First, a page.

Packer is the perfect solution for those who seek to follow an immutable infrastructure pattern through the use of Virtual machines. This tool becomes very useful as it packages all dependencies and create deployable VM images.


    • It supports both public cloud and private clouds VM image management.
    • It can be added as part of your Continuous Integration pipeline to create a VM image as a deployable component.
  1. Docker

    This cloud infrastructure automation tool runs on the concept of process-level virtualization. Docker helps in creating isolated structures for applications, known as containers. Docker is regarded as the new stage in virtualization.


    • The containers can be moved to any other server without causing modifications to the application.
    • It has a large developer community
    • It is becoming increasingly popular among DevOps pioneers and practitioners in cloud computing.
  1. Consul

    This is an open source widely-available key-value store. Its major purpose is for service discovery. If there’s a use case you have to keep and retrieve configurations in real-time, then consul is the ideal option for you. It is also used for saving and storing the real-time configurations.


    • It supports multi datacenter deployments
    • Service discovery and configuration
    • Segmentation functionality
    • Easy to use web user interface
  1. etcd

    This is an open source key-value store developed by the CoreOS team. It is one of the major cloud tools for infrastructure automation used to store the condition of cluster management and operations in Kubernetes.


    • Manages the metadata for Kubernetes
    • It uses standard HTTP tools which provide a simple interface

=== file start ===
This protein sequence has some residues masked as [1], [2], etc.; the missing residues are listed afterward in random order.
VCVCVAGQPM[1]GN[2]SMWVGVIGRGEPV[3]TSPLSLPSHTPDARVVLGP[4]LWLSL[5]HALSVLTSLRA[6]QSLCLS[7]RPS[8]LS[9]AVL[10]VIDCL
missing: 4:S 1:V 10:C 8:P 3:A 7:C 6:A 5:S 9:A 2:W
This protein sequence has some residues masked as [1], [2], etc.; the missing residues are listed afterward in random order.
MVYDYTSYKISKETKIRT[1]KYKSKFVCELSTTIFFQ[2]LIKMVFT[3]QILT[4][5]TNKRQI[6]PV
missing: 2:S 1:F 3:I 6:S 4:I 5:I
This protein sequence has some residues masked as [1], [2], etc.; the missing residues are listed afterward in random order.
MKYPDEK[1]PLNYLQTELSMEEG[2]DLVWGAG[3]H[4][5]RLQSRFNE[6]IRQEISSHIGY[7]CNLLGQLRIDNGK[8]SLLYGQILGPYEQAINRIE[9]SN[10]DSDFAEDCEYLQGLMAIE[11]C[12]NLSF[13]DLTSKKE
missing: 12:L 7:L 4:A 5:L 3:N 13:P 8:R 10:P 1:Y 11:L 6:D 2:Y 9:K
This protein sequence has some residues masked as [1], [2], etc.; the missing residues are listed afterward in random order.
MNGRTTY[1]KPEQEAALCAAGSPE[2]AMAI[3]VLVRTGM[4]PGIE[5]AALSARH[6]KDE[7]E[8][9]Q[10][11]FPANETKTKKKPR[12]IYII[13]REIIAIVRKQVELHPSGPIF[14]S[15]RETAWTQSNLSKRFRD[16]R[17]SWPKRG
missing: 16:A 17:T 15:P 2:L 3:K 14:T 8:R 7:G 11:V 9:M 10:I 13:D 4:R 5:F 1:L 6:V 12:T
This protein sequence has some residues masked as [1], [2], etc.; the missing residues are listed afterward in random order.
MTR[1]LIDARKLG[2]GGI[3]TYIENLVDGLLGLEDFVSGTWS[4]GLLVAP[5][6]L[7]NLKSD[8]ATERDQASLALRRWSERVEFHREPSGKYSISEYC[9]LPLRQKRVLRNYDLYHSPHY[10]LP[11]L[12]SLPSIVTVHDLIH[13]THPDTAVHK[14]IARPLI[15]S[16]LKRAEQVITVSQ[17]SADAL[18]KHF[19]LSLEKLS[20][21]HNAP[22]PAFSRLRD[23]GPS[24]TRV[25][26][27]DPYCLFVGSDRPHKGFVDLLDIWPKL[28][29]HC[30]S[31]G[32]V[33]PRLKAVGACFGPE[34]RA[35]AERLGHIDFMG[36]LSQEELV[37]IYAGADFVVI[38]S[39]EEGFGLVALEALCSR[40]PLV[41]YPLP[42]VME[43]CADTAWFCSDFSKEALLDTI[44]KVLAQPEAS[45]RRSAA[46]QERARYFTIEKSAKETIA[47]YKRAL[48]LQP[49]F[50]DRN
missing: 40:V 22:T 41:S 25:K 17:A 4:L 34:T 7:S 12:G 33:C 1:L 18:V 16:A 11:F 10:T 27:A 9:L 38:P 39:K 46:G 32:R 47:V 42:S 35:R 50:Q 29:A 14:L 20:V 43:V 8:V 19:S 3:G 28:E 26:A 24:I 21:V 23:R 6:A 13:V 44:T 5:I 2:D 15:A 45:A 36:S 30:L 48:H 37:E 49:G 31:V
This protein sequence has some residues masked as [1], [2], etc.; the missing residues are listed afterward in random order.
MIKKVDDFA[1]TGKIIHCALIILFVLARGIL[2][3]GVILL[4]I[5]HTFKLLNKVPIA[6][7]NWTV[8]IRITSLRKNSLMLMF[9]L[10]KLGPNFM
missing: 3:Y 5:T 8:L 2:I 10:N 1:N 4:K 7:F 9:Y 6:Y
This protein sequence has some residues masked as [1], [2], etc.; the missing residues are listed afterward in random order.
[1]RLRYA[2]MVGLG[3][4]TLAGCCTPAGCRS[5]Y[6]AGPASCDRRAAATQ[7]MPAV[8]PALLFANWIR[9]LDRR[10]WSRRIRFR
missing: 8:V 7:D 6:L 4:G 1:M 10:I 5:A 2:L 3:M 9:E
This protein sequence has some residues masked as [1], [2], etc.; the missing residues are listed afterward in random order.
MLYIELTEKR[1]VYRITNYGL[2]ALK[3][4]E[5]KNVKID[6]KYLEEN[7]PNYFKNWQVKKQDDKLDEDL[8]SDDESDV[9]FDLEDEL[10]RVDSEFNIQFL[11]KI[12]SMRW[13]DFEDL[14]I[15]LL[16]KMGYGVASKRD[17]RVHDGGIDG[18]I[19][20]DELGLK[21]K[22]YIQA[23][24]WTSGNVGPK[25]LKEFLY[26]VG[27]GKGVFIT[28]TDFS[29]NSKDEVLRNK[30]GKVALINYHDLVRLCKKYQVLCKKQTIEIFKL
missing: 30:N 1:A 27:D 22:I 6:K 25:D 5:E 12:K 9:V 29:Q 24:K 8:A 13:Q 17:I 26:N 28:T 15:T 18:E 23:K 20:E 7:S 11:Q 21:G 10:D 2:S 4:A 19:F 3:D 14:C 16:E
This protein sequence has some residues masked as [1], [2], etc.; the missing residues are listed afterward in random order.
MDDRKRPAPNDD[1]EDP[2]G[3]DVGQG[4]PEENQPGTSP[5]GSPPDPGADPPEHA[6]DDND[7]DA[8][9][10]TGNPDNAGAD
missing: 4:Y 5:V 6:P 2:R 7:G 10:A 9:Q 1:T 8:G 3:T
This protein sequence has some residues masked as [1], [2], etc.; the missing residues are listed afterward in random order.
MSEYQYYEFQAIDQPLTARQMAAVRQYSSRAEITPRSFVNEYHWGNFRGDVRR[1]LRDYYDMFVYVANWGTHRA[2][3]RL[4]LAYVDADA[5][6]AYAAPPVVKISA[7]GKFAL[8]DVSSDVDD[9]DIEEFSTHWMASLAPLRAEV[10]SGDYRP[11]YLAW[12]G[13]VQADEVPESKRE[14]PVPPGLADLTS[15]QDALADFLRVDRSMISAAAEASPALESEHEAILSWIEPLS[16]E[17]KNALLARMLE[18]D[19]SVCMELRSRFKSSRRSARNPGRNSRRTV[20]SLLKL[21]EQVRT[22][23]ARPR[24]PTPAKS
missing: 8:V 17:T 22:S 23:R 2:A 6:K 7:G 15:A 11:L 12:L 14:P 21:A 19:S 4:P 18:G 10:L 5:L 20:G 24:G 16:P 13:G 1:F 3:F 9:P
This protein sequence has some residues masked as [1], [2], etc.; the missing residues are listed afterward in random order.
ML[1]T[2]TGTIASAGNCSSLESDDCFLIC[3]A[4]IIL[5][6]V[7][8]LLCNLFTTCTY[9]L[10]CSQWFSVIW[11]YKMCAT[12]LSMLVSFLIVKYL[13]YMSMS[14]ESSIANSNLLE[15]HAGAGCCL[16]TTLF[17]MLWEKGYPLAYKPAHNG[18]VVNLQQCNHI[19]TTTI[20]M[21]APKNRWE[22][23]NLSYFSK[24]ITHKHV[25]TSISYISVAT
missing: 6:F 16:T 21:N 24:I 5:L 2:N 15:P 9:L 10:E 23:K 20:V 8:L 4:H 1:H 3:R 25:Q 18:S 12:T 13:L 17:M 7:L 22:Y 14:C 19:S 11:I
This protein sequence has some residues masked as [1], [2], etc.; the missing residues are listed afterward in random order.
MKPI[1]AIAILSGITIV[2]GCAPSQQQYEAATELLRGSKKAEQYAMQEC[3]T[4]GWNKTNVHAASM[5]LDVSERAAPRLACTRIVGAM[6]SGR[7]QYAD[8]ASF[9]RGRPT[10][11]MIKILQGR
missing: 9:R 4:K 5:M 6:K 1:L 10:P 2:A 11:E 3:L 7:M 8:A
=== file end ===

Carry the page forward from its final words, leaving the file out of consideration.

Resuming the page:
1. Vault

    This is another open source tool that is used to store and retrieve secret data. It offers numerous functionalities for storing your secret key in an encrypted pattern.


    • It allows you to create roles, policies, and ACLs to control how the end-users will have access to the secrets.
  1. Prometheus & Alert Manager

    This is an open source tracking system from one of the most trusted cloud infrastructure providers.


    • It is very lightweight and has been specifically designed for modern application tracking.
    • It is compatible with container monitoring and Linux server.
    • It offers out of the box support for Openshift and Kubernetes monitoring. The alert manager controls all the alerting configured for the tracking metrics.
  1. New Relic

    This is a cloud-based software as a service (SaaS) platform for application monitoring. It has two subtypes namely New Relic Server and New Relic APM used for server monitoring and application monitoring respectively.


    • It supports the monitoring of different applications such as NodeJS, Java, Ruby, Php, etc.
    • It provides real-time insights concerning your running application.
    • To obtain real-time data, you would configure a new relic agent in your application.
    • New relic makes use of several metrics to offer useful insights concerning the application being monitored.
  1. Sensu

    This is an open-source monitoring software written in Ruby. Sensu as a monitoring framework has been specifically created for cloud infrastructures.


    • Easy deployment through the use of tools such as puppet and chef.
    • It features a business version for monitoring
    • Automates repetitive tasks
    • Offers a sophisticated scheduler
  1. Datadog

    This is another cloud-scale software as a service server and application monitoring platform. It provides the monitoring of services, tools, databases, and servers via a SaaS-based data analytics system.


    • Allows you to track docker containers as well as other applications.
    • Provides visibility into performance of application

Final Thoughts

Infrastructure automation is a necessary task for all DevOps team. The selection and usage of a tool will be determined by factors such as functionality, skillset, cost and so on. You should understand that a single tool will certainly not meet all your needs. The process of selecting a toolset should be influenced by the team or organization’s requirements instead of the functionality of the tool. So, the burning question now is this: which cloud infrastructure providers do you want to use for your infrastructure automation?